Frontal Lobe Damage: Treating Patients through Grief, Acceptance and Growth

In this episode of the podcast, I interview Steven Prince, one of my patients who had a rare form of a stroke—in the right orbital frontal cortex. He participated in a psychiatric program that I run. He tells his story of how his function and emotions changed, and how he dealt with it. At the end of the episode, I talk more with Jaeger Ackerman about the science and neurology of his case so other mental health professionals can have a basis for how to think about approaching brain injury.

David Puder, M.D., Jaeger Ackerman

The case of Phineas Gage

The history of the study of frontal lobe damage

Phineas Gage was a railroad construction worker who experienced a massive frontal lobe injury in 1848 in New England. He was efficient, capable, and full of energy prior to his accident. During an explosion at work, a 13 pound iron bar was launched through his face at close range, up through his skull. It entered his left cheek, went through his eye, and came out of the top of his skull, landing 100 feet away. 

Gage was carted to a local doctor where he got out of the cart and walked into the doctor’s office. As the doctor treated him for a few weeks, brain matter and infections, bone particles and tissue were oozing out of his head. Still, Gage survived, with relatively little physical injury after he was healed, with the exception of his left eye.

The main effect of Gage’s injury was in his behavior. He was studied, a medical marvel of survival, and is now reputed to be one of the first, and therefore most important, cases dealing with frontal lobe damage and its effect on behavior. After his accident, Gage was belligerent, fitful and profane. He lost the balance between his emotions and his intellectual ability to function.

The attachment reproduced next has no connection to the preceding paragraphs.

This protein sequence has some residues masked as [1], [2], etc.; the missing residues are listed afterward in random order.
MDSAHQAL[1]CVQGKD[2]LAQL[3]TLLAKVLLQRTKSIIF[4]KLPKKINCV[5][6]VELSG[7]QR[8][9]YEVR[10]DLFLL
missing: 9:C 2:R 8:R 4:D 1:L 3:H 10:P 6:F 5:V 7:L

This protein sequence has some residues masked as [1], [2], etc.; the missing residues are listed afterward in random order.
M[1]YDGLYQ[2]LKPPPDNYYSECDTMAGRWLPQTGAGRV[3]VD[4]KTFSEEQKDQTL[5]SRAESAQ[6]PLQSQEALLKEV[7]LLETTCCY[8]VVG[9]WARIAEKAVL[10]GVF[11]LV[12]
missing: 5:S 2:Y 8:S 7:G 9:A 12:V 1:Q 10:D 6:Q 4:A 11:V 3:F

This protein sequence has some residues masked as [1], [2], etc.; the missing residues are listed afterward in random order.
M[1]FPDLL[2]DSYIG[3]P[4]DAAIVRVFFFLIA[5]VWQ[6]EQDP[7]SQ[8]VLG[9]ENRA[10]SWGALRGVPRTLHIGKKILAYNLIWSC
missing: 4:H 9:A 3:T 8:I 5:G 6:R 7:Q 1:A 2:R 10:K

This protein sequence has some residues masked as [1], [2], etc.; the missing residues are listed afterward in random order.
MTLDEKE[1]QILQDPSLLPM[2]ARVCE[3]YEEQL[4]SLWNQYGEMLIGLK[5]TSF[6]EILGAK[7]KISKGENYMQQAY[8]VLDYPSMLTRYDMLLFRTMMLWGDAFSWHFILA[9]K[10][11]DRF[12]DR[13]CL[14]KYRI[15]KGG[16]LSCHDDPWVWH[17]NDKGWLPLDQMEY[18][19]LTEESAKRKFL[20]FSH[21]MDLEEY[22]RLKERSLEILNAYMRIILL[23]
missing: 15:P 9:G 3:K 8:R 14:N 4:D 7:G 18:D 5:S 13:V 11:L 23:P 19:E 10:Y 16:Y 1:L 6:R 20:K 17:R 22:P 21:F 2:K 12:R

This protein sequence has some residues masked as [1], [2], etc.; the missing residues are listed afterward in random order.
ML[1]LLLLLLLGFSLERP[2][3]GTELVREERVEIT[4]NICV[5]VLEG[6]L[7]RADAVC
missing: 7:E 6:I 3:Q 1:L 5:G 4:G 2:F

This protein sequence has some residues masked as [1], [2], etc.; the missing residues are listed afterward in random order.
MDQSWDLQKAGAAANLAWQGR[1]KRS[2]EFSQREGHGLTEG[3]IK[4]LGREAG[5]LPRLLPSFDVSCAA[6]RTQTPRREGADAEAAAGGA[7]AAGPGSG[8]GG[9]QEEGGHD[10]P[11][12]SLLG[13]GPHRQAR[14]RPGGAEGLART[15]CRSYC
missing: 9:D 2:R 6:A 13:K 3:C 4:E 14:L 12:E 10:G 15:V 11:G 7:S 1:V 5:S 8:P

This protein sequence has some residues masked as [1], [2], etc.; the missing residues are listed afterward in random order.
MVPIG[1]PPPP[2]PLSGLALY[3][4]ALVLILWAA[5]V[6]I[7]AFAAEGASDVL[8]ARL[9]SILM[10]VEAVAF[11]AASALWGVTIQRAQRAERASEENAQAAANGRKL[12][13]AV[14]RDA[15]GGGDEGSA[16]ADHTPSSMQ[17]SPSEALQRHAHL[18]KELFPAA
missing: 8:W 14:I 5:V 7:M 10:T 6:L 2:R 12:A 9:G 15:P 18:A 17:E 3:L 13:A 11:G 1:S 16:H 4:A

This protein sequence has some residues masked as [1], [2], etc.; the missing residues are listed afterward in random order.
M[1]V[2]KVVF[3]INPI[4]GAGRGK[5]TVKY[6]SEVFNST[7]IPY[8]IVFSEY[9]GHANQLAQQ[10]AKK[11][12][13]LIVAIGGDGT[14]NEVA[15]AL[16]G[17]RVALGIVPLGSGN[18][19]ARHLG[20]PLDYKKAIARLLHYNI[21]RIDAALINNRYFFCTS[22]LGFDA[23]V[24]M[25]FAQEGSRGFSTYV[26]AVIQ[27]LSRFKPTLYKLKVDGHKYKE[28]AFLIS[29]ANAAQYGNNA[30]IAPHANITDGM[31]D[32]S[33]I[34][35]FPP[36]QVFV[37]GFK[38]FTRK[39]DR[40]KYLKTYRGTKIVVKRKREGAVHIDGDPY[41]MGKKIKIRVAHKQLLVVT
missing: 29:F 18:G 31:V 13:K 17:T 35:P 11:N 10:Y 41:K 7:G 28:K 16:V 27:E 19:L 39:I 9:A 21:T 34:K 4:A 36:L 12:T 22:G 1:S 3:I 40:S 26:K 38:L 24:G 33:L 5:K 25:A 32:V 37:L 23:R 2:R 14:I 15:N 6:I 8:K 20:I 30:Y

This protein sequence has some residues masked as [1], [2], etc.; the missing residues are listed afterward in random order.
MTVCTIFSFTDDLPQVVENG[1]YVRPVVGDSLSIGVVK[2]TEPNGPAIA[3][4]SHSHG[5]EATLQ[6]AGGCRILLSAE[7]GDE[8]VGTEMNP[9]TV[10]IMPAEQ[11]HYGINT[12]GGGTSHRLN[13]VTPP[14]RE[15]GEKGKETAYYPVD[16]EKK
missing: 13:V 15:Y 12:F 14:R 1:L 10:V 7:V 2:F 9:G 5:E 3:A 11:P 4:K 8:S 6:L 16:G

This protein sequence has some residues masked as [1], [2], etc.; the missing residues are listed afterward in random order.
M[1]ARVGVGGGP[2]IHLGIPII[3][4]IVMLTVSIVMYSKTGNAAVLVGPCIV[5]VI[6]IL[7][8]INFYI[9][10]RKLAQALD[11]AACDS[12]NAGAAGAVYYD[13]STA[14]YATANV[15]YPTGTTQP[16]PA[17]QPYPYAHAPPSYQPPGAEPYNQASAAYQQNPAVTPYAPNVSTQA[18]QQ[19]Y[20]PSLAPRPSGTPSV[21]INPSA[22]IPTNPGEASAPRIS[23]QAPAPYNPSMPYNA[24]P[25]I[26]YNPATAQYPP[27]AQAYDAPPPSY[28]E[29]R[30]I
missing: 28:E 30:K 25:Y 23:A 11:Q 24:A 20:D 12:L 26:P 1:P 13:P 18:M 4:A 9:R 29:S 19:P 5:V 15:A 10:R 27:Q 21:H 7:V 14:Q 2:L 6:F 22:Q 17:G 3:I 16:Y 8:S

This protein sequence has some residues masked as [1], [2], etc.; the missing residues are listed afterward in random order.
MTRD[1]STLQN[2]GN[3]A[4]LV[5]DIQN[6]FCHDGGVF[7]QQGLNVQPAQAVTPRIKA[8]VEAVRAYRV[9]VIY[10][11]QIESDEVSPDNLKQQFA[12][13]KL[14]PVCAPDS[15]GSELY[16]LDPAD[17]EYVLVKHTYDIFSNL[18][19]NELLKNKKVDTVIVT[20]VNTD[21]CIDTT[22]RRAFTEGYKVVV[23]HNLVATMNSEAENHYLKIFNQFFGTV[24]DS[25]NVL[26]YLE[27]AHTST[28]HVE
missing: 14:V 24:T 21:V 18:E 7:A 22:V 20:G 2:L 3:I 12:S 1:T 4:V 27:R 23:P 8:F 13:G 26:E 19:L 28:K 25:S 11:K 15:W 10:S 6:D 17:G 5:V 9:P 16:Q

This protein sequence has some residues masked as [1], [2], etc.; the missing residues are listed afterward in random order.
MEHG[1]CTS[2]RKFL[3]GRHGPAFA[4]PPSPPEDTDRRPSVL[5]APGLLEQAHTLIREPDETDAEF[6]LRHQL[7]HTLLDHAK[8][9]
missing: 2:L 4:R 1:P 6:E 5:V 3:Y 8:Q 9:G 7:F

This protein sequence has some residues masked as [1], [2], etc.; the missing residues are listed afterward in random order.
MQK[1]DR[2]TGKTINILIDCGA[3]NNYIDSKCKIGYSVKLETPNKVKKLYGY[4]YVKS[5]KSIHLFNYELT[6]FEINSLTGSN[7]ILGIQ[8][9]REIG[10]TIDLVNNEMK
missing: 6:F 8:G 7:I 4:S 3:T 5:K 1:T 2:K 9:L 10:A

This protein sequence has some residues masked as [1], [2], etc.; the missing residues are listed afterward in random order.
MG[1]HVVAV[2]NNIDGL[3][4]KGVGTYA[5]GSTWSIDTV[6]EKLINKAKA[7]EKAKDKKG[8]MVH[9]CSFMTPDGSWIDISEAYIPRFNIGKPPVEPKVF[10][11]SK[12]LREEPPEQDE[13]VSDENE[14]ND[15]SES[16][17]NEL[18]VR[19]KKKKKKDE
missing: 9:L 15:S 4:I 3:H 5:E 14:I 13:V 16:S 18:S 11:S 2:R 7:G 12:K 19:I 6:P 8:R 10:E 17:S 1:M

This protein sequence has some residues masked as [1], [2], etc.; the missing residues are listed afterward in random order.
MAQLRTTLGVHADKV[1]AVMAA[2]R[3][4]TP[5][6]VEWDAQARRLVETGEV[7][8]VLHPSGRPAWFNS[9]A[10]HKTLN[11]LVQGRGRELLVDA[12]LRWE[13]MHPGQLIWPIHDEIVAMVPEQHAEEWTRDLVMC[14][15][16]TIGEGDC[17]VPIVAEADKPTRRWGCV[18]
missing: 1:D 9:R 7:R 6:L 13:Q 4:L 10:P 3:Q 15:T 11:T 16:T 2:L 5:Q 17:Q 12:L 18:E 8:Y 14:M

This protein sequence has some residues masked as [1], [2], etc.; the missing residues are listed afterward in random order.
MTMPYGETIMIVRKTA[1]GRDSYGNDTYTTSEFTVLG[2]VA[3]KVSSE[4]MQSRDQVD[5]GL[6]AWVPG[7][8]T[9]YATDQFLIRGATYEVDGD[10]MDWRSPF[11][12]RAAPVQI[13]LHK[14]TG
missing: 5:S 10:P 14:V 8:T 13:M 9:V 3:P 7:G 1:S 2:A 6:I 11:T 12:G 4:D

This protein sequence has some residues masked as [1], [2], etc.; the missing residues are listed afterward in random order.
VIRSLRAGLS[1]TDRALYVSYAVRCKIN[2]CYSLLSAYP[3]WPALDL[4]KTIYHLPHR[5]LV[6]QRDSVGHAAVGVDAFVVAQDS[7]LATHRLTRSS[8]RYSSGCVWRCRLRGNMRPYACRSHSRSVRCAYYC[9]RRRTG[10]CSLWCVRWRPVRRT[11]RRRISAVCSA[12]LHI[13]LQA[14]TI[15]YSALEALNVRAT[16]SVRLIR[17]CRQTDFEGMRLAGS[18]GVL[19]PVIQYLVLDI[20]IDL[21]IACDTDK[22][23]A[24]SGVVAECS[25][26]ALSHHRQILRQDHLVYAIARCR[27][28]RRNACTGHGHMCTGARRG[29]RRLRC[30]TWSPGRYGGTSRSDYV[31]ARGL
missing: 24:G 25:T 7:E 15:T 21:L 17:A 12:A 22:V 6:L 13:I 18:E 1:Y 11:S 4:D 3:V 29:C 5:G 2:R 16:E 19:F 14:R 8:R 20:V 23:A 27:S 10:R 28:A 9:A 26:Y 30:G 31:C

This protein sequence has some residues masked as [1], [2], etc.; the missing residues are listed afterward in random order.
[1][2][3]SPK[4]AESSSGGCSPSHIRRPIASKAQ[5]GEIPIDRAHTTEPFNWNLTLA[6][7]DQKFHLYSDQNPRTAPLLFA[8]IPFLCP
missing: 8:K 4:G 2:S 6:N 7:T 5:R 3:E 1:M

Other symptoms of broad temporal frontal lobe damage can be:

  • Apathy

  •  Depression

    • Anterior (Stuss 1986) and Lateral lobes (Paradiso 1999)

    • Left lesions more likely to lead to depression than right lesions (Rogers 1998)

    • Postmortem neuropathology of depressed patients indicated generalized prefrontal diminution (Cotter 2005)

  • Euphoria (Grafman 1986)

    • Sporadic or recurrent and resembles the affect of the hypomanic state (nervous, irritable, sometimes paranoid)

    • Usually accompanied by compulsive, shallow, childish humor

    • Distractibility and hyperactivity 

  •  Motion and Emotion

    •  Hypokinesia (dorsolateral lesions) (Heilman 1991)

    • Hyperkinesia- aimless/excessive motility (orbitofrontal lesions) (Meyer 1948,)

      • Perseveration (repeating old patterns of behavior even in circumstances that demand change) (Konow 1970)

    • Emotional Lability and disinhibition (orbitofrontal lesions) 

  • Empathy 

    • Large lesions of orbitofrontal/ventromedial cortex impair mainly affective empathic component (Shamay-Tsoory 2004)

    • Inability to interpret and respond to emotional voice or facial expressions (Shaw 2005)

  • Social Behavior

Grief, acceptance and growth

Steven’s story

Steven had five strokes and tinnitus. It was also not physical trauma, and Gage’s was much worse. His decline led him to spend five hours a day researching his health conditions.

He was suffering from anxiety, depression, fear and grief in reaction to his health condition, and Steven did something about it. He came to my outpatient group.  

At his worst, Steven’s tinnitus caused him to lock up the guns in his house so he wouldn’t think of ending his life, and he says he “took xanax like candy.” He felt as if he was mourning and grieving losing who he was. He’d had a successful career previously, but he no longer found the same meaning in his life. 

During his struggles with his mental health, Steven joined the day treatment program that I am the medical director of. When he first came to the program, he didn’t think he would fit in. When he introduced himself on the first day of meetings, he told the others his name, and then described his illness. When the entire room finished introducing themselves, the therapist kindly pointed out that they had all introduced themselves through the lens of their illnesses. “Aren’t you people? Humans? You are not your diagnosis,” the therapist said. Steven said it changed his life to see it that way. 

As he became more comfortable being his “new” self, more comfortable with his emotions and frustrations about his limitations, he became more aware of how he was speaking and thinking about himself. He learned to accept his illness instead of battling it. When he accepted it, he was alright with moving on and being a whole person, just in an entirely different way. He says he became more self confident, healthy, and less stressed. His wife has commented on his increased empathy as well.